The Volokh Conspiracy
Mostly law professors | Sometimes contrarian | Often libertarian | Always independent
President Trump likes to imagine that the Roberts Court will get him off the hook if the Democrats ever decide to pursue impeachment in the House of Representatives. I've written before that he is quite wrong about that.
Last week, Trump repeated the claim and Alan Dershowitz promptly offered an argument in support of the president's assertions. Over at Lawfare, I have an extended response on why Alan Dershowitz is quite wrong about the prospects of judicial review of a presidential impeachment.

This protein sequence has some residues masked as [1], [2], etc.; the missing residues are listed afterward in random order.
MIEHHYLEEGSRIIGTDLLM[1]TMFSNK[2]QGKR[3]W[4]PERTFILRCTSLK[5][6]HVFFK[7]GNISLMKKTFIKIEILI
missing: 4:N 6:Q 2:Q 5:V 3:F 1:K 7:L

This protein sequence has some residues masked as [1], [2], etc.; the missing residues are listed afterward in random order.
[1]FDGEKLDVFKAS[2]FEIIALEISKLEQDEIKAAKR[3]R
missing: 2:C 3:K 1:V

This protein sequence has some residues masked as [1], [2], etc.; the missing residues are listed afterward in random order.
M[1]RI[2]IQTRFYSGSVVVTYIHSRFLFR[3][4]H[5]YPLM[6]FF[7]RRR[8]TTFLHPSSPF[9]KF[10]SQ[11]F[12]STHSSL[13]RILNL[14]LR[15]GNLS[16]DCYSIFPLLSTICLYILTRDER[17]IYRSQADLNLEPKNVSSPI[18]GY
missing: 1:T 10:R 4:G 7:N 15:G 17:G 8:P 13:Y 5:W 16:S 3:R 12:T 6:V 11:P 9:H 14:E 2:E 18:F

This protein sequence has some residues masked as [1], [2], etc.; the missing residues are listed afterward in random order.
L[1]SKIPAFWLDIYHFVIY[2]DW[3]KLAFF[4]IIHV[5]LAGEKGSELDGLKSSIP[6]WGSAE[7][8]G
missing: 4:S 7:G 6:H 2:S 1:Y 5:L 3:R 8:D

Worse yet, Dershowitz is offering the truly reckless advice to the president that he should refuse to leave office if he is impeached by the House and convicted by the Senate on the hopes that the Court might bail him out. This is dangerous nonsense and really would provoke a constitutional crisis.
From the post:
To empower the justices to sit in judgment of whether Congress was using the impeachment power correctly would be to turn the Constitution on its head. It would transform a constitutional system that ultimately rested on the people into a constitutional system in which everyone ultimately answered to the judges. If we were really to worry about checks and balances, then we should pay attention to the checks and balances that the framers built into the impeachment power itself.